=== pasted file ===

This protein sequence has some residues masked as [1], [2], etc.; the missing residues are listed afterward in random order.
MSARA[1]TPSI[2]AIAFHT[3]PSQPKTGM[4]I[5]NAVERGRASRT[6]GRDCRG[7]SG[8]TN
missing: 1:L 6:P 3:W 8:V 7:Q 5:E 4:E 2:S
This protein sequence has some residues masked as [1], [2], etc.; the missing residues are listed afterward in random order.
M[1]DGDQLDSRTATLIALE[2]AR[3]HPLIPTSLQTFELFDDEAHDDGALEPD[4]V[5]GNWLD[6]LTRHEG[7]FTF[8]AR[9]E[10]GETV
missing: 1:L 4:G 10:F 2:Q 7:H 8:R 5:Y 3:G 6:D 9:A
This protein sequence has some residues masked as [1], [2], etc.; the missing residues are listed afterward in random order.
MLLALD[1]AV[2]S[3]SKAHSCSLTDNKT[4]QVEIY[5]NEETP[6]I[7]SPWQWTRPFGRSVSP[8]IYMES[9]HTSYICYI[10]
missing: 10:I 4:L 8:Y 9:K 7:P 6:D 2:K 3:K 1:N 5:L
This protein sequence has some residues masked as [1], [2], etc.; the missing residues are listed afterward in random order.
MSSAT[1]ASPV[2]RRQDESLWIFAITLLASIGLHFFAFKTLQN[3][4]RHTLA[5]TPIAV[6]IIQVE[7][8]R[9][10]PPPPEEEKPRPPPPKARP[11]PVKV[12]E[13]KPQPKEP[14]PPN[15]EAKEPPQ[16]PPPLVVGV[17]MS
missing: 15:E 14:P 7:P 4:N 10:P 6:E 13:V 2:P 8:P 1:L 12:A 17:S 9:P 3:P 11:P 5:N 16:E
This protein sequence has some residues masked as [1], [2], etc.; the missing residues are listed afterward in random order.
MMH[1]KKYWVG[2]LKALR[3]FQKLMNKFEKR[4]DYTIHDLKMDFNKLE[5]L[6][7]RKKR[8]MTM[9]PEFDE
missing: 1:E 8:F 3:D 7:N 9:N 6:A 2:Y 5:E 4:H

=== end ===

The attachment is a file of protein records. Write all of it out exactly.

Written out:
This protein sequence has some residues masked as [1], [2], etc.; the missing residues are listed afterward in random order.
MSARA[1]TPSI[2]AIAFHT[3]PSQPKTGM[4]I[5]NAVERGRASRT[6]GRDCRG[7]SG[8]TN
missing: 1:L 6:P 3:W 8:V 7:Q 5:E 4:E 2:S
This protein sequence has some residues masked as [1], [2], etc.; the missing residues are listed afterward in random order.
M[1]DGDQLDSRTATLIALE[2]AR[3]HPLIPTSLQTFELFDDEAHDDGALEPD[4]V[5]GNWLD[6]LTRHEG[7]FTF[8]AR[9]E[10]GETV
missing: 1:L 4:G 10:F 2:Q 7:H 8:R 5:Y 3:G 6:D 9:A
This protein sequence has some residues masked as [1], [2], etc.; the missing residues are listed afterward in random order.
MLLALD[1]AV[2]S[3]SKAHSCSLTDNKT[4]QVEIY[5]NEETP[6]I[7]SPWQWTRPFGRSVSP[8]IYMES[9]HTSYICYI[10]
missing: 10:I 4:L 8:Y 9:K 7:P 6:D 2:K 3:K 1:N 5:L
This protein sequence has some residues masked as [1], [2], etc.; the missing residues are listed afterward in random order.
MSSAT[1]ASPV[2]RRQDESLWIFAITLLASIGLHFFAFKTLQN[3][4]RHTLA[5]TPIAV[6]IIQVE[7][8]R[9][10]PPPPEEEKPRPPPPKARP[11]PVKV[12]E[13]KPQPKEP[14]PPN[15]EAKEPPQ[16]PPPLVVGV[17]MS
missing: 15:E 14:P 7:P 4:N 10:P 6:E 13:V 2:P 8:P 1:L 12:A 17:S 9:P 3:P 11:P 5:N 16:E
This protein sequence has some residues masked as [1], [2], etc.; the missing residues are listed afterward in random order.
MMH[1]KKYWVG[2]LKALR[3]FQKLMNKFEKR[4]DYTIHDLKMDFNKLE[5]L[6][7]RKKR[8]MTM[9]PEFDE
missing: 1:E 8:F 3:D 7:N 9:N 6:A 2:Y 5:E 4:H